Superior Electric gave the name Luxtrol to their line of theatre dimmers for use in their own package (portable) switchboards, but they were also the principal supplier of dimmers to other manufacturers for use in permanent installations. For the Luxtrol story, click here.
For thirty years starting about 1955, autotransformers became the most prevalent dimmer sold, replacing resistance plates which had been in use since 1892. Below, a Hub Electric resistance board at Hendrix College in 1950, with magazine (fuse) panels shown to the right.
Resistance plates had several drawbacks, among them minimum ratings necessitating supplemental ghost, dummy, or phantom loads usually located in the stage trap room and cabled from the underside of a floor pocket.
A Westinghouse resistance switchboard, photgraphed in 1931, at Taft School's Bingham Auditorium. Enclosed knife switches (1) controlled each dimmer (2), and pilot switches (3) operated remote contacters which in turn energized a given dimmer bank, or color. When rotated clockwise, dimmers interlocked with master handles which were not dimmers (4 and 8), and the masters could lock into the grand master (7) whose handle could be extended for better leverage. The board master switch (5) controlled all bank contacters and was paralleled to an extended control switch at the back of the house. A lock switch (6) overrode the remote switch, so amateur critics could not arbitrarily black out the stage.
A 1925 Hub advertisement stressed that their board installed at the 46th Street National Variety Artists clubhouse made "the switchboard operator as much a part of the act as the artist himself."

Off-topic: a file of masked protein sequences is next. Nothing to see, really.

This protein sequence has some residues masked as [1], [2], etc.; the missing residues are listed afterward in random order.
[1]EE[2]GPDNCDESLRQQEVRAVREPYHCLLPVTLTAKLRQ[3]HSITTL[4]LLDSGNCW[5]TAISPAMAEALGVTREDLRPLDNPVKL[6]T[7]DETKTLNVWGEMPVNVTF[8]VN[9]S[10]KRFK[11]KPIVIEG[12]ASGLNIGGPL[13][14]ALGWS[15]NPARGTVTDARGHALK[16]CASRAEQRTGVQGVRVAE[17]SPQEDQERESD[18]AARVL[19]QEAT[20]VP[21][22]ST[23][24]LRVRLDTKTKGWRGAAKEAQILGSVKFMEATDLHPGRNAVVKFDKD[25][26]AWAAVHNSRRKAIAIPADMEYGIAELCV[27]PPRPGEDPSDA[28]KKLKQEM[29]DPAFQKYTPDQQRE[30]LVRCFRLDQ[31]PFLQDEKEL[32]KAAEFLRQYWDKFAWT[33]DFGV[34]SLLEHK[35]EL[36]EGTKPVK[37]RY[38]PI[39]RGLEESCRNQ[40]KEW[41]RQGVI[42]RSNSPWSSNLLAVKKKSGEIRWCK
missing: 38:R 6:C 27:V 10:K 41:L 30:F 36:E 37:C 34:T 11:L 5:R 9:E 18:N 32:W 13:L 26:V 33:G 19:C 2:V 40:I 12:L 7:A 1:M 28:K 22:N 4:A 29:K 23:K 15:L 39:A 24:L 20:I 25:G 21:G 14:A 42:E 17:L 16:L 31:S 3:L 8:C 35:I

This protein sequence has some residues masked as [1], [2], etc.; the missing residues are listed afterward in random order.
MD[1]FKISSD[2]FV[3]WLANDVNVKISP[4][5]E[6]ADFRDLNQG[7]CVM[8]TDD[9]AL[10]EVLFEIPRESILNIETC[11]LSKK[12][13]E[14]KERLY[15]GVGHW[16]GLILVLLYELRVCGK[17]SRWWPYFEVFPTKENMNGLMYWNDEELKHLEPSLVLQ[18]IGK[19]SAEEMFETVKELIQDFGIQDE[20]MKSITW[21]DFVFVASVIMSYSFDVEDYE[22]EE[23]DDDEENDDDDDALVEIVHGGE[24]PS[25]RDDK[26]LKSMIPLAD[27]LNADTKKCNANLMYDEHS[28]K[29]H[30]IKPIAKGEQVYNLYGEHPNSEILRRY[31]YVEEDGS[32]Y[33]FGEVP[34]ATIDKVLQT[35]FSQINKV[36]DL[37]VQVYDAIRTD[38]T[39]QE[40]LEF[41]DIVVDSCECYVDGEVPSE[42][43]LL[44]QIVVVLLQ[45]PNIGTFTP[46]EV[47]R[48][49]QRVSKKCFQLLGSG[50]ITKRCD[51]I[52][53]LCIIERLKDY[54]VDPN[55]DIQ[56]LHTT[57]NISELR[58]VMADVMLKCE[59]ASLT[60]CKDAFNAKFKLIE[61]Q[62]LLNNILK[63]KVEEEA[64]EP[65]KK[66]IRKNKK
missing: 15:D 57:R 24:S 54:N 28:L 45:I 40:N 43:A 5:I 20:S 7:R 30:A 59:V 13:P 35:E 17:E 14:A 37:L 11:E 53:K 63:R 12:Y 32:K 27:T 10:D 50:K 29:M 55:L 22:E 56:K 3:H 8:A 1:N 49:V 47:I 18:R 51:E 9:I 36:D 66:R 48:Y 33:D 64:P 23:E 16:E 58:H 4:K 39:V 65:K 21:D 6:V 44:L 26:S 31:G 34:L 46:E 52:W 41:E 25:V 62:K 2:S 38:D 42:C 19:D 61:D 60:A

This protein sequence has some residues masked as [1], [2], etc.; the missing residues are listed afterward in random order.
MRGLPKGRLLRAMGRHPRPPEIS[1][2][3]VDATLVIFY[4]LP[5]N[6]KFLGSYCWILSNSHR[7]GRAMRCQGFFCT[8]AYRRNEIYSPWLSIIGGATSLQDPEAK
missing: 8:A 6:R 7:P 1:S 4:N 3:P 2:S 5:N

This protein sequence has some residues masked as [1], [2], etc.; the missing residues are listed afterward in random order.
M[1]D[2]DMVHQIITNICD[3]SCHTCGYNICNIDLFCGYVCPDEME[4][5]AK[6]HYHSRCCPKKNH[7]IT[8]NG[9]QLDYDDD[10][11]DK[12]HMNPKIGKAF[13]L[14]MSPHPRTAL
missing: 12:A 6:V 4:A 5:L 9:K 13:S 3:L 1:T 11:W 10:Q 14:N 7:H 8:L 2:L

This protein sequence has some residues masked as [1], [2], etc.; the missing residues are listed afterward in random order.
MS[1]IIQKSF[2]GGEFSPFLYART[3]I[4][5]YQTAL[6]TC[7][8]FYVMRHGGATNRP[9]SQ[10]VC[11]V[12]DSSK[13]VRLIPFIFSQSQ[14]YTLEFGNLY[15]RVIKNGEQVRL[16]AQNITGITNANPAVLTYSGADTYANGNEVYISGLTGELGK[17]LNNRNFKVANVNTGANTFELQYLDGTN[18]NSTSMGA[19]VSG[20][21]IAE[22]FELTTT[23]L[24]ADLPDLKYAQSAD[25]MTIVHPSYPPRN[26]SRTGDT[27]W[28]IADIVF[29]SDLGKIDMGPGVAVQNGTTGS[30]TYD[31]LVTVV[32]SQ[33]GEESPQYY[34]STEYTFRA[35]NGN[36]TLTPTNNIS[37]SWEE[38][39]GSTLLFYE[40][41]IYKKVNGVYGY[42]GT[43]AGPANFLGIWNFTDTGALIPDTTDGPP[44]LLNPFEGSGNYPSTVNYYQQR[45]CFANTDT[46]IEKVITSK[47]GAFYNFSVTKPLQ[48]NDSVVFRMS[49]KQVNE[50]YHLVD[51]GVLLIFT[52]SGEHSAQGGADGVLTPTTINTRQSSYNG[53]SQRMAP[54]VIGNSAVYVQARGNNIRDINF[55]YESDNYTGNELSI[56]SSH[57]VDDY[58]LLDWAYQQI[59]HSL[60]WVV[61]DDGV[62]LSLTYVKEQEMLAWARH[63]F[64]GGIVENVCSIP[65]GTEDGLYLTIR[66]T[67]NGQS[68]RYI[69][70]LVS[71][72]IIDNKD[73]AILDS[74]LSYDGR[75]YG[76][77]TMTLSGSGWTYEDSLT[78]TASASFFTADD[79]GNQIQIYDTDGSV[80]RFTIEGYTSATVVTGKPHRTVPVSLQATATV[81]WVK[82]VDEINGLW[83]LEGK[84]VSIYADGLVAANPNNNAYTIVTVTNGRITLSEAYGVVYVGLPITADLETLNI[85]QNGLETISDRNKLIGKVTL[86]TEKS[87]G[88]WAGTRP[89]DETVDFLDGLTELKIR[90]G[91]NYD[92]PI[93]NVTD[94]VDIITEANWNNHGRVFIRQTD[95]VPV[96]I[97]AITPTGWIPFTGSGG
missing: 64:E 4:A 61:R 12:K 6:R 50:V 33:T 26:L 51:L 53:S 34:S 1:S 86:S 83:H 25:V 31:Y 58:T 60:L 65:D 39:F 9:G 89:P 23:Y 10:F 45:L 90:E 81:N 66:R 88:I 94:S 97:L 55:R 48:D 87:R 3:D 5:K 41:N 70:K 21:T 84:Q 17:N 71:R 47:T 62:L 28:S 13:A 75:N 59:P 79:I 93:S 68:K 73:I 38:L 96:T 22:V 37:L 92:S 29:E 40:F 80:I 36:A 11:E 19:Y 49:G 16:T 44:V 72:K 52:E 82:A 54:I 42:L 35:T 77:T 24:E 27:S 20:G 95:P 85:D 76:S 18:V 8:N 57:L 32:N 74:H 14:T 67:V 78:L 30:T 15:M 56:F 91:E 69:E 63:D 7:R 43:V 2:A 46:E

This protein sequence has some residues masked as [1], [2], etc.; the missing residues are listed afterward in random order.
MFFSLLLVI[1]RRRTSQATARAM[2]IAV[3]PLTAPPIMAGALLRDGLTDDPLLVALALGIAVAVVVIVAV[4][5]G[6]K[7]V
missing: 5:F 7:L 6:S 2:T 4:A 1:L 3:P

That ceased to be the case in the 1980s when electronic dimmers were banished from the wings and relegated to a box in the back.
This suggested school stage plan was part of the Major-Frank Adam catalog of 1922.
The markings on the dimmer handles and switches keyed to the color of the stage lights controlled, as on the Hub board at the Atlanta Fox.
The primary source of lighting was borderlights in three or four color circuits, as permanent as the switchboard. (Photo courtesy Historic Stage Services.)
Front lighting emanated from the footlights, the still extant double-row Kliegl set at Radio City Music Hall shown here. Motorized to disappear, the Music Hall foots (and cyc) are circuited in five colors, amber, green, red and double blue.
Where most borderlights ended up:
A specification for each switchboard was prepared, such as this example for the Taft School installation, whose consulting engineer Clyde R. Place was also responsible for Radio City.
As illustrated in the 1954 GE catalog, the McCandless system was beginning to seep down to high schools, with lekos for front lights, fresnels for the stage electrics, and stage booms complete with beam projectors.
Circuit beakers (1) served as switches for autotransformer dimmers (2), and on Gary Mustante's General Electric board, the grand master acts as both interlocking master and proportional master, if desired, but autotransfomers had a maximum capacity of only 8000 watts.
Gary's board can be pegged as a General Electric because of its distinctive patch plugs, as shown below.
Each patch panel was unique to its manufacturer, such as Kliegl:
The signature Kliegl patch:
Although early Century boards were fitted with Ward-Leonard autotransformers, they later went Luxtrol.
A Century patch panel:
An Ariel Davis board with Davis slider autotransformers and Luxtrol proportional masters:
An off-brand board with Luxtrols made by Kelek, perhaps a one-shot.
Another off-brand, Federal.
The wonderfully luminated Hub patch panel:
And courtesy Rick Zimmerman, the worst switchboard of all time. Built by Hub and equipped with Superior Variac-type autotransformers, it was designed by James Hull Miller and passed off to unsuspecting pigeons as the real thing.
Many photographs herein pulled from Control Board site where everyone is anonymous. Atlanta Fox dimmer shot courtesy Tim Bjorklund.